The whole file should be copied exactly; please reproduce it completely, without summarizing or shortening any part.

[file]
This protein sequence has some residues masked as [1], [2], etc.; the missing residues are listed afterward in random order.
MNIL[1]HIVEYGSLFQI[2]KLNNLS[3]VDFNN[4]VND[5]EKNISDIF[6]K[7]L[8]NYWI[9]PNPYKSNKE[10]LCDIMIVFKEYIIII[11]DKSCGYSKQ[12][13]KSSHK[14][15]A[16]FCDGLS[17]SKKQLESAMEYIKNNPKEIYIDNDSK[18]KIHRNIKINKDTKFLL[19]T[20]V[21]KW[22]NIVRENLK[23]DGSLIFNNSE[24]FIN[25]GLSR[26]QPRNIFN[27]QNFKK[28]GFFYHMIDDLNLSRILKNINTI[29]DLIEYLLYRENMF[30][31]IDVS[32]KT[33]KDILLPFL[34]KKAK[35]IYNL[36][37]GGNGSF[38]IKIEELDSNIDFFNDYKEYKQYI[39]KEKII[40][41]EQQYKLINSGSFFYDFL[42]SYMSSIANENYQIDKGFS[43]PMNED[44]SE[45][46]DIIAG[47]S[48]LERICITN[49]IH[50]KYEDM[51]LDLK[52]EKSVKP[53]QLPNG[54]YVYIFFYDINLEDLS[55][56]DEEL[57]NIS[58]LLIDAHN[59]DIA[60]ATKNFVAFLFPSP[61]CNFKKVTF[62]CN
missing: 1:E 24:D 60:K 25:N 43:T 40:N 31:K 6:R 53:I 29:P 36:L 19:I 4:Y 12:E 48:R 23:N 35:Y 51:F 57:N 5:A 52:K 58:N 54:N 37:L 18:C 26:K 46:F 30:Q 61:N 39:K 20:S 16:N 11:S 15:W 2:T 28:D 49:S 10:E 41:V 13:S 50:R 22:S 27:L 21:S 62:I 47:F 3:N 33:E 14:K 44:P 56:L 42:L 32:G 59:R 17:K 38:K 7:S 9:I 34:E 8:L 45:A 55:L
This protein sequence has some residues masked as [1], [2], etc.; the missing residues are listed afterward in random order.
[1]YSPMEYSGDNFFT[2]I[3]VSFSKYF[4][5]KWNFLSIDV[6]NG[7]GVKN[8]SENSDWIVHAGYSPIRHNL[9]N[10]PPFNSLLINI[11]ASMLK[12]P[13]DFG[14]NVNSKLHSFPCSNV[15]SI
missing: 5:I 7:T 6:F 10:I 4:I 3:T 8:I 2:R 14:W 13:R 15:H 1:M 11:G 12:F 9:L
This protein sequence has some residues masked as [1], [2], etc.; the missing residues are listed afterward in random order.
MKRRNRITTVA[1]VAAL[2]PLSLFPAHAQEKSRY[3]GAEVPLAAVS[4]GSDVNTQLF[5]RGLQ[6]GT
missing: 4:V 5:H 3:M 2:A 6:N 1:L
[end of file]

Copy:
This protein sequence has some residues masked as [1], [2], etc.; the missing residues are listed afterward in random order.
MNIL[1]HIVEYGSLFQI[2]KLNNLS[3]VDFNN[4]VND[5]EKNISDIF[6]K[7]L[8]NYWI[9]PNPYKSNKE[10]LCDIMIVFKEYIIII[11]DKSCGYSKQ[12][13]KSSHK[14][15]A[16]FCDGLS[17]SKKQLESAMEYIKNNPKEIYIDNDSK[18]KIHRNIKINKDTKFLL[19]T[20]V[21]KW[22]NIVRENLK[23]DGSLIFNNSE[24]FIN[25]GLSR[26]QPRNIFN[27]QNFKK[28]GFFYHMIDDLNLSRILKNINTI[29]DLIEYLLYRENMF[30][31]IDVS[32]KT[33]KDILLPFL[34]KKAK[35]IYNL[36][37]GGNGSF[38]IKIEELDSNIDFFNDYKEYKQYI[39]KEKII[40][41]EQQYKLINSGSFFYDFL[42]SYMSSIANENYQIDKGFS[43]PMNED[44]SE[45][46]DIIAG[47]S[48]LERICITN[49]IH[50]KYEDM[51]LDLK[52]EKSVKP[53]QLPNG[54]YVYIFFYDINLEDLS[55][56]DEEL[57]NIS[58]LLIDAHN[59]DIA[60]ATKNFVAFLFPSP[61]CNFKKVTF[62]CN
missing: 1:E 24:D 60:K 25:N 43:T 40:N 31:K 6:R 53:I 29:P 36:L 19:I 4:Y 12:E 48:R 23:N 35:Y 51:F 57:N 5:A 52:K 58:N 54:N 37:L 18:C 26:K 46:F 30:Q 61:N 39:K 20:S 16:N 11:S 15:W 2:T 28:D 49:S 10:E 41:V 13:S 50:R 22:S 27:L 21:S 62:I 47:F 3:N 33:E 14:K 44:P 56:L 42:L 32:G 59:R 17:K 38:K 7:S 9:I 34:E 8:L 45:A 55:L
This protein sequence has some residues masked as [1], [2], etc.; the missing residues are listed afterward in random order.
[1]YSPMEYSGDNFFT[2]I[3]VSFSKYF[4][5]KWNFLSIDV[6]NG[7]GVKN[8]SENSDWIVHAGYSPIRHNL[9]N[10]PPFNSLLINI[11]ASMLK[12]P[13]DFG[14]NVNSKLHSFPCSNV[15]SI
missing: 5:I 7:T 6:F 10:I 4:I 3:T 8:I 2:R 14:W 13:R 15:H 1:M 11:G 12:F 9:L
This protein sequence has some residues masked as [1], [2], etc.; the missing residues are listed afterward in random order.
MKRRNRITTVA[1]VAAL[2]PLSLFPAHAQEKSRY[3]GAEVPLAAVS[4]GSDVNTQLF[5]RGLQ[6]GT
missing: 4:V 5:H 3:M 2:A 6:N 1:L